Untypical by Pete Wharmby

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Untypical is a nonfiction book that talks about challenges autistic individuals can face in a neurotypical world. The book was written by the autism advocate Pete Wharmby. I had the privilege of meeting Wharmby virtually to discuss ideas and best practices about advocacy, book publishing, and voicing our unique perspectives among the crowd. By the time of our meeting, I had just received my copy of the book, and was already drawn in by how relatable it was as a fellow autistic individual.  

Throughout Untypical, Wharmby discusses the triumphs and challenges autistic individuals face in making and keeping friendships, falling in love with particular (and often niche!) hobbies, and the inconsistent relationship that many of us have with school, workplaces, and our own advocacy. In Untypical, for example, as well as teased in his popular LinkedIn posts, Wharmby discusses how the workplace is often stubbornly unaccommodating for autistic individuals. Diagnosed or undiagnosed, and disclosed or undisclosed, he lays out approaches that employers could make to get the most out of their autistic employees beyond the standard surface-level approaches.  

What struck me the most about Untypical was that not only did I find so much of the content relatable and validating, but I also noted that the book was a great learning opportunity for neurotypical individuals and others who do not identify as autistic. In writing, it’s difficult to possess the rare ability to have an influx of information invoke relatability. Wharmy achieves this through a concise storytelling format that makes the writing so engaging that it’s hard to put down. In the introduction section of Untypical, Wharmby states his talent best by saying “As a fluent speaker of both ‘neurodivergent’ and ‘neurotypical’, I’m taking it upon myself here to act as an interlocuter; I’m setting out to translate between these two very different neural demographics, to help the majority understand the minority they have overlooked for so long” (pg 8)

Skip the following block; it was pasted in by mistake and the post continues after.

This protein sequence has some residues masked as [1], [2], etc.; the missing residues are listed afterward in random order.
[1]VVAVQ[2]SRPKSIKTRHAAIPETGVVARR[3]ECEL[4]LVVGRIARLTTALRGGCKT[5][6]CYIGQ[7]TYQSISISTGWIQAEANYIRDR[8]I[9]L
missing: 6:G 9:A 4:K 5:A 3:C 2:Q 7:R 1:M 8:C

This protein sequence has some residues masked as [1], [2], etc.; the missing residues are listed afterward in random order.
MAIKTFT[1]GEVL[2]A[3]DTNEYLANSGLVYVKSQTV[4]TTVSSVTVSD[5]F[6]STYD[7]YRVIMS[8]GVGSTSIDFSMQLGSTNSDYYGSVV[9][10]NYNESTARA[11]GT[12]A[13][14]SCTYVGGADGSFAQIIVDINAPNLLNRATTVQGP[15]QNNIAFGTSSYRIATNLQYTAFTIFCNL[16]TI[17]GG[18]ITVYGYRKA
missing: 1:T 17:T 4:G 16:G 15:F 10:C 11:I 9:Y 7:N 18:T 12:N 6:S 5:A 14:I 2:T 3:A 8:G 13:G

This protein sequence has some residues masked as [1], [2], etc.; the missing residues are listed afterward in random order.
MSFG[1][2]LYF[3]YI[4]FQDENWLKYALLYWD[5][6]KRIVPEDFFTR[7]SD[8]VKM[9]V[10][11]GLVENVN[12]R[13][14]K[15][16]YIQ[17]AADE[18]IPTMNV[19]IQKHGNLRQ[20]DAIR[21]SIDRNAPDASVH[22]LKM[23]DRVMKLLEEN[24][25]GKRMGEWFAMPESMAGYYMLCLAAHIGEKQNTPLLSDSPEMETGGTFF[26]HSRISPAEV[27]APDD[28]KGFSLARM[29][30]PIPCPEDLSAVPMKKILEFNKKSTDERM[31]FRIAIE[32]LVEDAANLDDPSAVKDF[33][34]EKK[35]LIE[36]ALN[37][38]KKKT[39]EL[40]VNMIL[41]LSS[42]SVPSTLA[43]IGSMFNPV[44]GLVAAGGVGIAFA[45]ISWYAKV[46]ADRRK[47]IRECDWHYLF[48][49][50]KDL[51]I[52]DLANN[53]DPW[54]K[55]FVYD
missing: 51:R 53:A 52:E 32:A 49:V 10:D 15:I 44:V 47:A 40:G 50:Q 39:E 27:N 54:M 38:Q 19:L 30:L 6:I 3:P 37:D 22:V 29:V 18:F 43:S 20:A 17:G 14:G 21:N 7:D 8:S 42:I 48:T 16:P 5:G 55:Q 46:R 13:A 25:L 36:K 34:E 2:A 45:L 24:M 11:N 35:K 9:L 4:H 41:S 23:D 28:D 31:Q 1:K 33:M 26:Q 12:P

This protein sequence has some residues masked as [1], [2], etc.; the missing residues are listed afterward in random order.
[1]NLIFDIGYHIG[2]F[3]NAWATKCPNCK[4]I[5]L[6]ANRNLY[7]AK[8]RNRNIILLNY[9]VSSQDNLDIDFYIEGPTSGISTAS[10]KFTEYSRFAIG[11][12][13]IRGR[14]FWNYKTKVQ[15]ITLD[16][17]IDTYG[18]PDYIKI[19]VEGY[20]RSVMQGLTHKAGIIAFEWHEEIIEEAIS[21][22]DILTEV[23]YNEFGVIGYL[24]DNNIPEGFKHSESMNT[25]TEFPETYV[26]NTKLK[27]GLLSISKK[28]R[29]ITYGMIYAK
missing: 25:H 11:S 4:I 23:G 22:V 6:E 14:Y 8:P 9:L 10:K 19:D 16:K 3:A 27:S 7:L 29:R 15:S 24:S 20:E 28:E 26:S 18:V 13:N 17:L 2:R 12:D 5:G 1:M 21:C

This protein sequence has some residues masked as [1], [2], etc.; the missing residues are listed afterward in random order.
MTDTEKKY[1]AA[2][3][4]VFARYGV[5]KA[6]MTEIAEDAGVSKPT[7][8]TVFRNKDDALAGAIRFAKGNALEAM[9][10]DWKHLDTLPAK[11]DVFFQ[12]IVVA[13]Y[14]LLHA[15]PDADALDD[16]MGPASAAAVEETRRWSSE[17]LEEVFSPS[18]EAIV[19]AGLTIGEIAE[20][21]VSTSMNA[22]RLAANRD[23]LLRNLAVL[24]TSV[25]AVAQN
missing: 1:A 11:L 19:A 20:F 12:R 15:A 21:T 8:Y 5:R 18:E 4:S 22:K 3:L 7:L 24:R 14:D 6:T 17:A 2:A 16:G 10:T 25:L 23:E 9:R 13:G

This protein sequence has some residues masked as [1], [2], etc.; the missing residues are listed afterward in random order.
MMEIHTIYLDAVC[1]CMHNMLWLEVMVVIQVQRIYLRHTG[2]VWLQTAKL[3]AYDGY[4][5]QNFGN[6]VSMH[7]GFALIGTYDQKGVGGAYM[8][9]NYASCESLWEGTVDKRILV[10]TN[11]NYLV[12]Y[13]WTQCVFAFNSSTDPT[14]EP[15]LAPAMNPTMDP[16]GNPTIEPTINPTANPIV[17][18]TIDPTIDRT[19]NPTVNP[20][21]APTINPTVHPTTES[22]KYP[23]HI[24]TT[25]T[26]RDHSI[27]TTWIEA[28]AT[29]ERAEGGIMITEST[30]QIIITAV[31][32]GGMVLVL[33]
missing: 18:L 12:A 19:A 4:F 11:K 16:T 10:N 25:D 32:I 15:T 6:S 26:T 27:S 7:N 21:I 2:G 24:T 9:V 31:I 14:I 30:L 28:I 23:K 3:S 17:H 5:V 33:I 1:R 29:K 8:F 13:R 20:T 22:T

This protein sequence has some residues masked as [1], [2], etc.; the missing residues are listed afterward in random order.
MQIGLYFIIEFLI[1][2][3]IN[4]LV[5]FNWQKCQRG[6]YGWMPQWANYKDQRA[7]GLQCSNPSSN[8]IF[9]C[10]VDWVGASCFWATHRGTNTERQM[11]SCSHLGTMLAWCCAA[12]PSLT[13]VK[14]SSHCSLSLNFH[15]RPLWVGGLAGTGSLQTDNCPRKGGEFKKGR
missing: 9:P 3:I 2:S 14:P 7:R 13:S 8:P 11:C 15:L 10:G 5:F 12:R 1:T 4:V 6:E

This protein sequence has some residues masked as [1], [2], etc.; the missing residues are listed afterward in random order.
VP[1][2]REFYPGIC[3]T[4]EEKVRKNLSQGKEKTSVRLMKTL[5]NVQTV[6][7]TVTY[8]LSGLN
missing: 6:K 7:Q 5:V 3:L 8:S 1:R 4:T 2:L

Wharmby was diagnosed with autism a bit later in life. He found himself passionate about finding everything he could about the condition, how he relates to and is unique from other autistic adults, and how the world can better accommodate autistic (and, by extension, all of our!) needs. I appreciated his upfront disclaimer about the disparate and dynamic needs within the autism community. While all of us vary in needs within a spectrum of categories, he acknowledged the relative privilege that his demographic has compared with Black or nonspeaking autistic individuals as an example. He also noted how white, and speaking, autistic males are often seen as “the face of autism”, thereby releasing a host of harms and stereotypes for those who do not fit that mold. His inclusion of diverse autistic creatives in the book, coupled with his call for all of us to center a more representative demographic is commendable. 

Not only is Untypical a showcase of Wharmby’s talented communication style of being both validating and informative, but he proves that he lives by the principles mentioned in the book. Back in our virtual meeting, for example, I felt grateful that he was willing to help me, a more emerging writer in comparison, have the right toolset needed to speak out as well. Additionally, at the end of our virtual conversation, Wharmby asked me how he could help me get my own perspective further out into the world. The true ally and advocate that he is, he introduced me to a couple of his industry connections, before of course signing off to continue his work of educating the public. 

If it isn’t clear by now, let me state that I thoroughly enjoyed reading Untypical, and highly recommend it to both autistic and non-autistic readers alike. 

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Kala Omeiza is a Pan-African Neurodiversity Advocate through Literature, Initiatives, and Technology.  She is the author of novels about neurodiversity and autism awareness including Afrotistic (2022) and The Worst Saturday Ever (2023) as well as an upcoming nonfiction book Autistic and Black (2024). Kala is a 2020 MSc in Psychological Research graduate here at University of Oxford.